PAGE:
From a front-row seat, I saw how the sexual revolution impacted my parents’ generation, who came of age and married in the fifties. It hit like a hurricane, breaking apart marriages, spawning a generation of latchkey kids, sending women to conciousness-raising groups and out into the work-force. In the same way that the pill ushered in both the sexual revolution of the sixties and the feminist resurgence of the seventies, the fertility frenzy has impacted society of the nineties and aughts; the outside of the envelope is being pushed further and further out. The business world, education system, dating conventions and even family pecking order rely heavily on the idea that the fertility industry is a safety net. When I started a new job at 35, I was warned, off the record, not to get pregnant the first year, then brightly advised: “That’s what we have our fertility benefit for.”
But it doesn’t work for everyone; it didn’t for me. In my recent interview on Belief.net, sparked by my last month’s Exhale column, I wonder if the answer isn’t advising young women to freeze their eggs, but rather, retuning society to make it easier economically for young women to start their families at more appropriate ages: http://blog.beliefnet.com/beyondblue/2009/01/christina-gombar-an-interview.html.
The Right to Reproduce?
Nadya’s case raises the very uncomfortable issue of whether or not having as many children as she wants, by whatever means, is as much a feminist issue as abortion rights. In the Guardian, Jennifer Block wonders if it’s not time to “take a close, hard look at our healthcare priorities. While we have the technology and expertise to keep a 1.5-pound premie (Suleman’s tiniest) alive outside the womb, standard American maternity care is resulting in poorer and poorer outcomes for the vast majority of mothers and babies.”
Birthing versus Parenting
“Any fool can have a child.” Our new president’s words, not mine – said on the campaign trail, speaking to an African American audience. Properly raising children, President Obama says, is another issue entirely. Perhaps for their own safety, it’s a blessing that Nadya Suleman’s children will be living in a fish bowl.
In a blog post titled, “They Shoot Horses, Don’t They?” author Karen de Balbian Verster discusses her dilemma after witnessing the abuse of one of her daughter’s playmates. She also sites an alcoholic woman who boasted of abusing her dog, but succeeded in adopting a Chinese infant.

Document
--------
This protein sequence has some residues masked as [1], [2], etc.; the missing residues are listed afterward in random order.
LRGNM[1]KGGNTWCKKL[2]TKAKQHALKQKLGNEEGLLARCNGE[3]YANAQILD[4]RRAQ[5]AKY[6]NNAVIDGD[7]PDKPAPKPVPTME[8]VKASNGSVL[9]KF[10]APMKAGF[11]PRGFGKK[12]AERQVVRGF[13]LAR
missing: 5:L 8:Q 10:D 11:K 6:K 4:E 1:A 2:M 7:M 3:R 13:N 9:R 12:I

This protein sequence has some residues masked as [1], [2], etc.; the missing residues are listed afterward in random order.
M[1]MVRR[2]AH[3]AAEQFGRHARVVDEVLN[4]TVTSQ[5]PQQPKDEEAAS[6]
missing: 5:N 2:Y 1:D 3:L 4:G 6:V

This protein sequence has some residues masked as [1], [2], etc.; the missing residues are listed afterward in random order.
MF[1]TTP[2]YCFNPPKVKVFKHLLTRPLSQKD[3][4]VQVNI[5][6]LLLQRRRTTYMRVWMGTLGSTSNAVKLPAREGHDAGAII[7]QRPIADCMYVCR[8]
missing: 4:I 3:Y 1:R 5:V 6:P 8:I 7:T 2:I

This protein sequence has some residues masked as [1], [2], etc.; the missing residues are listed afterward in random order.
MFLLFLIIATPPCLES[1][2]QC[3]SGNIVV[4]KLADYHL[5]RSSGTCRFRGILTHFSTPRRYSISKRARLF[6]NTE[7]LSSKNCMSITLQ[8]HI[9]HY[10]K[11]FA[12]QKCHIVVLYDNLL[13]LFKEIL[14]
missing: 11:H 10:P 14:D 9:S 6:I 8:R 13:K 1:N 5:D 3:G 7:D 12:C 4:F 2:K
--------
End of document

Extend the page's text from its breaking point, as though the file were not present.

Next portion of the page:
De Balbian Verster asks: “I wonder why we as a society allow people who are unfit parents to become parents in the first place? It’s a slippery slope, I know, but shouldn’t there be some conditions in place before one has a child? Things like another parent, mental health, financial stability? It seems like too little, too late to worry about these things after the child has been starved in the basement, burned by cigarettes, or sexually abused. But since we can’t seem to ban assault rifles, I’m afraid licensing parents must remain a futuristic concept.
An “Unfit Mother” Reflects
Polio survivor Anne Finger was told she was unfit to give birth: it was dangerous, she was disabled, she was unmarried. Her 1990 book, Past Due, a Story of Disability, Pregnancy and Birth tells what happened when she defied standard advice.
After suffering polio as a toddler, Finger grew up subject to one butchering operation after another in the vain attempt to bring life back to her atrophied leg muscles. Because of her horrendous experiences with the medical establishment, when she decided to become a mother, she eschewed traditional medicine and chose midwifery, despite the fact that she was an atypical, and potentially high risk obstretric patient. The midwife miscalculated, the labor went on too long, and her son wound up inhaling his own fecal matter. Death, or a life sentence of severe disability was predicted by the angry medical establishment that she finally reverted to.
Despite her son’s full recovery, Finger’s trauma – first under the knife of post-polio childhood surgeries, then a well-meaning midwife unequal to the task of her complicated delivery, and finally, the shaming of the medical establishment – scarred he.: Her thoughts, during those terrible days when her son struggled for life: “I do know that if he dies, I will think that technology is the monstrous, inhuman, a mad scientist’s creation; and if he lives, I will think it a miracle.”
One could as easily apply these words to the current fertility industry frenzy: “I have the places where I draw my lines about what I would and would not do; and other people … people I respect, have different lives. But I’m aware too of how social pressure can work to keep people in line: how when a technology is available it becomes harder and harder not to utilize it. If you’re over 35 and pregnant, you have to explain your decision not to have amnio, justify yourself.”
Overfertility in the Age of The Feminine Mystique